Mogg said that while he can't think of any other pros that carry more than four hybrids, no one is snickering or laughing about Yang's set make-up behind his back.

And if Yang or Choi makes another hybrid famous en route to winning a green jacket, they never will.

Learn about the newest hybrids in ClubTest 2011: Hybrids

More Masters coverage: Leaderboard | Photos | Video | Download Front9 app

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(Photos: Choi, John Mabanglo/Getty Images; Yang, Harry How/Getty Images)

September 21, 2010

Reader Question: Should I add a hybrid or a wedge?

Posted at 3:13 PM by David Dusek

Answering a reader's golf equipment question on Twitter is tough because a good, thoughtful explanation usually requires more than 140 characters. So here is a video I created to answer a question I was sent by a 16-handicap player who can't decided whether to add a hybrid or a gap wedge to his bag ...

If you have a question that you'd like me to answer, send it to me on Twitter.

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April 13, 2010

Gear Notes: 2010 Masters

Posted at 1:47 PM by David Dusek

Phil-Mickelson-Callaway-Driver_450x600 Callaway
Phil Mickelson cracked the crown of his Callaway FT-9 Tour Authentic driver at the Shell Houston Open. (A nearly identical driver, the FT Tour, is now available to the public.) Like a patient in critical need of an organ transplant, the club was flown to San Diego on Easter Sunday, where it was met at the airport by the head of Callaway's R&D team, Dr. Alan Hocknell.

According to Callaway, the company, "performed an 'unprecedented repair,' removing the body from the clubface while never taking off the shaft in order to ensure that the loft and lie remained secure."

Hocknell said, “We decided to remove the carbon composite body from the face, and we’ve never done that before, so everyone was a bit nervous. But through a lot of teamwork, we had a new body and weights installed by 1:30 p.m. on Monday."

Meanwhile, back in Augusta, Mickelson texted Hocknell: "How bad is it, Doc? Is she gonna make it?"

Needless to say, the patient made a full recovery, was flown back cross-country, and helped Mickelson win his third green jacket. For the week, Phil hit 60% of the fairways and averaged 297 yards per drive.

YE-Yang-TaylorMade-Putter TaylorMade
Y.E. Yang, winner of the 2009 PGA Championship at Hazeltine, pulled his Odyssey White Hot 2-Ball putter out of his bag before the start of the Masters and used a TaylorMade Monza Spider Vicino (right) during the championship. Yang took 115 putts at Augusta and averaged an impressive 1.6 putts per green in regulation.

Mike Weir, Henrik Stenson and John Rollins all put new TaylorMade Burner SuperFast drivers in the bag for the first time at the Masters. Sergio Garcia became the first player to put TaylorMade's yet-to-be-released R9 SuperDeep driver into play. He hit 68% of the fairways for the week and averaged 285 yards per drive.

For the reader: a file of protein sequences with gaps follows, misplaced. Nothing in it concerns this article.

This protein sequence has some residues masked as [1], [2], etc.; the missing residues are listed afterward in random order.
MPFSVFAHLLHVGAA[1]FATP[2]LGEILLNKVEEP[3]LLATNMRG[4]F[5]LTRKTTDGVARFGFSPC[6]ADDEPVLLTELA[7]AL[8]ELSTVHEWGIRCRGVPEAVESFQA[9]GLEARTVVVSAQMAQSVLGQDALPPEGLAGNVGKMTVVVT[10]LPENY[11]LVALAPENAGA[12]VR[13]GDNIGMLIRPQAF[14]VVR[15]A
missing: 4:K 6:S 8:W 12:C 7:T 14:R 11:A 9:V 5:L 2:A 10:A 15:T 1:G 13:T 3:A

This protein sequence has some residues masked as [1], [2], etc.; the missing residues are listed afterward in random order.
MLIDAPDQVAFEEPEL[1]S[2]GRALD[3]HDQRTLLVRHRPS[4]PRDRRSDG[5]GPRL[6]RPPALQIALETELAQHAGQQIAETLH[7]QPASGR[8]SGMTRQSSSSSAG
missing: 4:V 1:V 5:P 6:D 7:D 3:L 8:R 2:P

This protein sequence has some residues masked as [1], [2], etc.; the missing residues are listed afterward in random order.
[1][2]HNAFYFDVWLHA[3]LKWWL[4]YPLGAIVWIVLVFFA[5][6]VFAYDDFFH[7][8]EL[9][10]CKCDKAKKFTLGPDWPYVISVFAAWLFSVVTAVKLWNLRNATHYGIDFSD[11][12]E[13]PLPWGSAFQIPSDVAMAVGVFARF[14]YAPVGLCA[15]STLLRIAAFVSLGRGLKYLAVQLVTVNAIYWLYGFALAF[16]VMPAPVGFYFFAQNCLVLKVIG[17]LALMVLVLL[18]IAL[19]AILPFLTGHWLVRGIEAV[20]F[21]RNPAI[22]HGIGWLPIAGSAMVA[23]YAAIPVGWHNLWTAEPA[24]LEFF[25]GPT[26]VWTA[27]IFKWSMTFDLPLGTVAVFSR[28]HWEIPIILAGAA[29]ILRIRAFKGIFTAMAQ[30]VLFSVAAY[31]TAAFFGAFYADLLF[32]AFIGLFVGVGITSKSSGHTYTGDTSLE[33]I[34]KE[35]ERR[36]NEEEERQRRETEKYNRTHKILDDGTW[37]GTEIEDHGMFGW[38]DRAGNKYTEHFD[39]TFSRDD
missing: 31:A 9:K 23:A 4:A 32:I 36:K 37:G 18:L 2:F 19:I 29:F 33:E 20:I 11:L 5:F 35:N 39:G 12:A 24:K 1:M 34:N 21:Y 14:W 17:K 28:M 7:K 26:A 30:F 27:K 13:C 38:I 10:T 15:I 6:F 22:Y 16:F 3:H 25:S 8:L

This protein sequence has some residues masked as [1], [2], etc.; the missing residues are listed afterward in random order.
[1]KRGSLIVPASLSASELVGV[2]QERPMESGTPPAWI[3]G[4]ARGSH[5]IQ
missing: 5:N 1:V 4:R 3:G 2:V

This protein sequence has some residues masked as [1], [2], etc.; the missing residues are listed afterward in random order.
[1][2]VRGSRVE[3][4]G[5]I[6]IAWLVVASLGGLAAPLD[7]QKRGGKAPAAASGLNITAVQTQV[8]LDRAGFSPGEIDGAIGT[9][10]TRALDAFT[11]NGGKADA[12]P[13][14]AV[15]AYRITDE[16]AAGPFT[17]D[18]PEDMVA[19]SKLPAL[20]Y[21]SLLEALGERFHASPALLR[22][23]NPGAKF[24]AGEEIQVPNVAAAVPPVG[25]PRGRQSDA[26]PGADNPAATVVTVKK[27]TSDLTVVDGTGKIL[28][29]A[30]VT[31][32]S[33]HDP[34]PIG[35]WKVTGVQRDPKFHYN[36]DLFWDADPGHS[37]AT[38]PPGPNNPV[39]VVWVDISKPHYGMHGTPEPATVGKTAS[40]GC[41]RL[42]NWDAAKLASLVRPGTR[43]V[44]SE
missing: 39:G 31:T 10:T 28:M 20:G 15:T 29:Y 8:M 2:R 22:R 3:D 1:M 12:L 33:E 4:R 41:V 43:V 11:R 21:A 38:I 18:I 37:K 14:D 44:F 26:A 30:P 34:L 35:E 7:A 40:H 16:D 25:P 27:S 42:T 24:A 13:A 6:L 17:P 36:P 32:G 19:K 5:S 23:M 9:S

Titleist
Adam Scott, whose tie for 18th marks his best performance at Augusta since 2002, had been playing a Titleist 909 D2 driver this season. But in order to get more roll on the firm fairways at Augusta National, the Australian decided to play a lower-flying 909 D3 driver instead.

Matteo Manassero, who at age 16 was the youngest player to ever compete in a Masters, also finished as the tournament's low amateur with a final score of four over par. Manassero, who has a bag filled with Titleist clubs, swapped out his AP2 3-iron in favor of a higher-flying hybrid club, a Titleist 909H (21°), so he could stop the ball more quickly on Augusta's firm greens. The young Italian star plans on turning professional in less than three weeks, so look for him to become a Titleist staff player soon.

See-Try-Buy: Learn more about Callaway/Odyssey, TaylorMade, and Titleist clubs, and schedule your fitting with GolfTEC.

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(Photos by Mickelson: ; Yang:John Biever/SI, insert Harry How/Getty Images)

February 16, 2010

TaylorMade Prototype Hybrid at WGC-Accenture Match Play

Posted at 9:46 AM by David Dusek

MARANA, Ariz. — Last week at the AT&T Pebble Beach National Pro-Am, TaylorMade tour reps showed a new prototype rescue club to a few PGA Tour players in hopes of getting some feedback. Jim Furyk, Charles Howell, Rory Sabbatini and Dustin Johnson all tried it.

The new club has not officially been named, but will likely be called the Rescue TP '10. Cosmetically it is very similar to the current Rescue TP and features TaylorMade's adjustable face angle technology, but it has a smaller head and deeper face in the toe area. The club also features an area in the rear of the sole that houses a weight plug.

Here are three photos of the club:

TaylorMade-Proto-Rescue10-1

TaylorMade-Proto-Rescue10-2

TaylorMade-Proto-Rescue10-3

See-Try-Buy: Learn more about TaylorMade clubs, and schedule your fitting with GolfTEC.

Related: Follow David Dusek on Twitter

(Photos by David Dusek)